January 17, 2021

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DianeNovember 23, 2020

One of the greatest things our stake president taught, was to learn to say "our church" instead of "the church" when talking to people of other faiths. I am the only member in my immediate family so I can understand how others can get offended when we make bold statements as our church is THE church. I focus more on the Gospel of Jesus Christ and share his teachings to those wanting to know more about us.

Charles McClellandNovember 21, 2020

Thank you for this great article! My wife and I raised our children to understand the inclusivity of the Church, but have many times felt that we were a distinct minority among our church friends. As an adult convert to the Church, I personally know that many other denominations have wonderful truths available to them.

Elmer GuevarraNovember 19, 2020

1 Nep 17:35 "Behold, the Lord esteemeth all flesh in one; ( this is the INCLUSIVITY ) he that is righteous is favored of God." ( this is the EXCLUSIVITY )

Brian PalmerNovember 19, 2020

I have benefited from refering to the definition of true that is used in construction and engineering when I read D&C 1:30. Instead of a measure of the amount of truth it refers more to accuracy of position, or alignment. When a wall is perfectly true all the corner meet precisely and it is square and level. When an axle or shaft is true it spins smoothly and without vibration, in harmony. When you are constructing something you make adjustments until the thing you are making is "trued" up to the specifications, then it is "finished". I believe this is a helpful way of viewing the restored church. It is constantly being trued up by the guidance of the Lord and His prophets. Eventually it will be perfectly true, and its people will be one.

BrynnNovember 19, 2020

I once sat in a class with several new converts and those investigating the church. When asked if any of them had any questions about the Sacrament Meeting we had attended, one of them finally admitted, “It hurts me every time I hear someone say that he or she knows this church is ‘true’, because it sounds to me like they are saying the church I grew up in is false.” Every other newcomer immediately shook their heads in agreement and stated that phrase greatly bothered them. While that statement is meant to be an affirmation of the truthfulness of restored gospel principles and continuing revelation, reducing our testimonies to just that one-line cliché has the potential to create a perception of spiritual superiority within our congregations. And it can sound very judgmental and exclusionary to visitors. I grew up in another faith and am grateful to that faith for teaching the truth of a loving and redemptive Christ and for giving me the foundation of relationship with Him. The truth that they taught me was what prepared me to listen to the additional messages of this church. I wish we would stop using that cliché and instead bear our testimonies of our belief in Christ, in restored gospel principles, in continuing revelation through prophets, or whatever about the gospel is meaningful to us individually, instead of simplistically checking the box that we can say we know this church is “true” or teaching that phrase to our children. I agree with the article that ultimately insight and power does not come from checking the box that we, too, can make that statement. Instead, it comes from continuing to learn, yearn for, receive, discern, live and act upon the Lord’s truth wherever we find it.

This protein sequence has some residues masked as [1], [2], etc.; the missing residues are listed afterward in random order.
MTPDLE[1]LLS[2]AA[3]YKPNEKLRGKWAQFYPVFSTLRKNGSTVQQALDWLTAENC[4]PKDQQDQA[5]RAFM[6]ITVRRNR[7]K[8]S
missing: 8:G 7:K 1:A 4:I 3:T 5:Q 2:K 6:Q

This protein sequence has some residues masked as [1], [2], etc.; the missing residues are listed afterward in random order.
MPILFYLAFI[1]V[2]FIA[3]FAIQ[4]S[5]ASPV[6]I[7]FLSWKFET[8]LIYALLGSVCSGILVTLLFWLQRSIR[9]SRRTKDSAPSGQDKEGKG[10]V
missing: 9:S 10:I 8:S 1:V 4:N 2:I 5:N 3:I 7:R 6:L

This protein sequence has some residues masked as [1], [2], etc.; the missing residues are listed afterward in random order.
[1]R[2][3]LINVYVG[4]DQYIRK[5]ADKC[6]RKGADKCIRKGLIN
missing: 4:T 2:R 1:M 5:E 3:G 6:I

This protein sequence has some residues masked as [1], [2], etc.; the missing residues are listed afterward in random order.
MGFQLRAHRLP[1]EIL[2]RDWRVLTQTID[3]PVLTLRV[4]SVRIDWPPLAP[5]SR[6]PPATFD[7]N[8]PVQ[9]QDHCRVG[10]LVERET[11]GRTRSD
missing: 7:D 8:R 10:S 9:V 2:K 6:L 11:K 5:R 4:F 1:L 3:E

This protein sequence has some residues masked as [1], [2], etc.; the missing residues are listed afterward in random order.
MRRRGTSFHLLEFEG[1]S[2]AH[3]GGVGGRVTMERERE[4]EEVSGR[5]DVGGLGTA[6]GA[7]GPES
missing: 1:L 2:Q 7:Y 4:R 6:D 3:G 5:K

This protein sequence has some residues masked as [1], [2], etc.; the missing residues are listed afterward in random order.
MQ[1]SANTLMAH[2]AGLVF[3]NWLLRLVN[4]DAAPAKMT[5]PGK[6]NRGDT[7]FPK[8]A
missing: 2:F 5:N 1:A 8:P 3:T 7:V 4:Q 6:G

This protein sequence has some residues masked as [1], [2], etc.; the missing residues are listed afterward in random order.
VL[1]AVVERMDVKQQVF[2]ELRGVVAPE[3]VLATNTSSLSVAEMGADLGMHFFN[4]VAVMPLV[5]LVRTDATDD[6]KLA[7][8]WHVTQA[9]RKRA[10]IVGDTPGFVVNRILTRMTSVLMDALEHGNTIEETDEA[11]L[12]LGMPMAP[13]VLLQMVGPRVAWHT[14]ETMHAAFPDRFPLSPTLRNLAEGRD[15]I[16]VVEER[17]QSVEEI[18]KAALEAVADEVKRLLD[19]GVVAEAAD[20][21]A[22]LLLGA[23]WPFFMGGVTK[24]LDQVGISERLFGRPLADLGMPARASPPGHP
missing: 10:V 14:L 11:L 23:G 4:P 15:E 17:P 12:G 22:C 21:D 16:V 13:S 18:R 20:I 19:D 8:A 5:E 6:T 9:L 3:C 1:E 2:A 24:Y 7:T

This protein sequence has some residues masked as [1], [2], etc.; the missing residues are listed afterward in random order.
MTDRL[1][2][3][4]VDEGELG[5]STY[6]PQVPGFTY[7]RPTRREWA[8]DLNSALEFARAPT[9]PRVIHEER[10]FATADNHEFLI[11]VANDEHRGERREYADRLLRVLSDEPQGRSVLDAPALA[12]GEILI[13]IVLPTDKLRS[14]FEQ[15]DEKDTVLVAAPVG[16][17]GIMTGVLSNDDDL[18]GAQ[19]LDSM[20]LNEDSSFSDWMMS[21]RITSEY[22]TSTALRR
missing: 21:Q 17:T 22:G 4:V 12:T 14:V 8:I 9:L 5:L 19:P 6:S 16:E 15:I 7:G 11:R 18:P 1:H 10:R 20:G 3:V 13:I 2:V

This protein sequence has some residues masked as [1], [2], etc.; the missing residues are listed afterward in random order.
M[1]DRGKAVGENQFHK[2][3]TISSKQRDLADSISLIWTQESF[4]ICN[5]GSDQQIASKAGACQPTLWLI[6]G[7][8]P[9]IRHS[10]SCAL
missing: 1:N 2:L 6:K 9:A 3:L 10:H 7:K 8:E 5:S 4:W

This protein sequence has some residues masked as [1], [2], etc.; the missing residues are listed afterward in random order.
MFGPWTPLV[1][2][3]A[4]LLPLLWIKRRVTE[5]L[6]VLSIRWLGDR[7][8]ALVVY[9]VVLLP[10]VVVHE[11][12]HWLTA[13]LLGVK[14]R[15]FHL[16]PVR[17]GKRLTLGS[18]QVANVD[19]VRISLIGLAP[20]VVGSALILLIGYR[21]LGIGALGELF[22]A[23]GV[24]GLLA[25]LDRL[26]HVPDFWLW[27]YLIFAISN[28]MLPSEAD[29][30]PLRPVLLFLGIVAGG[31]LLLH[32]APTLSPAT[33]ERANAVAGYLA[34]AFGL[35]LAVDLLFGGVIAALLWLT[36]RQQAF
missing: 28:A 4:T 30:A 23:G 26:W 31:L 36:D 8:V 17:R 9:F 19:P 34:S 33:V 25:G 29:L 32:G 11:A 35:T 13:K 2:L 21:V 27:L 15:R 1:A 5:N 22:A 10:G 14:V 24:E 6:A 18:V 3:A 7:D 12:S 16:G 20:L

Richard EyreNovember 19, 2020

Join the dialogue on this question by commenting with your "take" or questions. And thanks for reading!

Gaye BreillattNovember 19, 2020

Love this. So important and timely. Needs to be shouted from the rod tops.

Ron BarnesNovember 19, 2020

I often read the literature of other churches. We do not have a monopoly on truth. One of the best definitions I have found of the path to salvation came from a Protestant minister. Paraphrased: While salvation can not be earned, it must be qualified for. We do not have a monopoly on gifts if the spirit. Pope John Paul II definitely had the gift of tongues, being able to speak at least 15 languages. An uncle of mine was a protestant minister. Once he was asked to preach to a friends congregation. He felt the Spirit inspire him to call them to repentance and he came down hard on them. He later discovered that, without his friend knowing it, half of the congregation were engaging in mass immoral activities. We do not have a monopoly on miracles. This same uncle has cast out demons and raised a woman from the dead. The only thing we do have a monopoly on (in my opinion) is authority. No other religion has the authority to preform the ordinances necessary to return to The Father. I believe that this is the only thing that really sets us apart from everyone else.

Lawrence Barry Chaplain Colonel (Ret)November 19, 2020

Wonderful article! Over the years I have cringed at some members mistaken mindset that suggested that “If you ain’t Mormon, you ain’t.” Also, Pres. N. Eldon Tanner was once heard to say when hearing a member testify that “this is the only true and living church” “I wish they wouldn’t say that.”

EdNovember 19, 2020

"God is using more than one people for the accomplishment of his great and marvelous work. The Latter-day Saints cannot do it all. It is too vast, too arduous, for any one people....Again I say, the Lord's Work has need of auxiliaries outside as well as inside, to help it along. Because of their worldly influence—which would depart if they connected themselves with the Church— many are kept where they are, where the Lord has placed them, and can best use them for the good of all." -Orson F. Whitney, 1828 Conference.

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